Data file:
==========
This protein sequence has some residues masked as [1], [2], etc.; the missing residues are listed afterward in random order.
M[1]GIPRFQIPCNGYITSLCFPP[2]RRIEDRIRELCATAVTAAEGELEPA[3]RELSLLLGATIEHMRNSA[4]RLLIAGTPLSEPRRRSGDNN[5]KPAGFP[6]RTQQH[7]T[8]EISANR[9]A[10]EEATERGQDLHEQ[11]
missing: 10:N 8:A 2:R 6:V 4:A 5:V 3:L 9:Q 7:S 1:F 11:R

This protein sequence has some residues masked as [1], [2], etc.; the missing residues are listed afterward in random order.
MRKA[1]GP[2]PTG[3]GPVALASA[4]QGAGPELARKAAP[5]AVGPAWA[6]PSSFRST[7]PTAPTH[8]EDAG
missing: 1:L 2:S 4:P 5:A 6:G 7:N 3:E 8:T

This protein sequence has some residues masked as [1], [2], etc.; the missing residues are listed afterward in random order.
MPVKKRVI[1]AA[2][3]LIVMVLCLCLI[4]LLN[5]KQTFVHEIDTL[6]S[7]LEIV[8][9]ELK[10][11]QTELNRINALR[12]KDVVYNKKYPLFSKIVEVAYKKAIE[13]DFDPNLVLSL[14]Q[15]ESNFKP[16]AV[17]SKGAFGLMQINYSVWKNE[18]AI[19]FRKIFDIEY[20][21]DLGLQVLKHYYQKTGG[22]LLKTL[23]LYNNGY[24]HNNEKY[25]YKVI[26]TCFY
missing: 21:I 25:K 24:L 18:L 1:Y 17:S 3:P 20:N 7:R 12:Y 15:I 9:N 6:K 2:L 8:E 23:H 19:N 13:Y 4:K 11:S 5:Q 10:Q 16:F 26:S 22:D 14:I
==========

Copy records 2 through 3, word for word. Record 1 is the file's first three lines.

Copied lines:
This protein sequence has some residues masked as [1], [2], etc.; the missing residues are listed afterward in random order.
MRKA[1]GP[2]PTG[3]GPVALASA[4]QGAGPELARKAAP[5]AVGPAWA[6]PSSFRST[7]PTAPTH[8]EDAG
missing: 1:L 2:S 4:P 5:A 6:G 7:N 3:E 8:T

This protein sequence has some residues masked as [1], [2], etc.; the missing residues are listed afterward in random order.
MPVKKRVI[1]AA[2][3]LIVMVLCLCLI[4]LLN[5]KQTFVHEIDTL[6]S[7]LEIV[8][9]ELK[10][11]QTELNRINALR[12]KDVVYNKKYPLFSKIVEVAYKKAIE[13]DFDPNLVLSL[14]Q[15]ESNFKP[16]AV[17]SKGAFGLMQINYSVWKNE[18]AI[19]FRKIFDIEY[20][21]DLGLQVLKHYYQKTGG[22]LLKTL[23]LYNNGY[24]HNNEKY[25]YKVI[26]TCFY
missing: 21:I 25:K 24:L 18:L 1:Y 17:S 3:P 20:N 7:R 12:Y 15:I 9:N 6:K 2:L 8:E 23:H 19:N 13:Y 4:K 11:S 5:Q 10:Q 16:F 26:S 22:D 14:I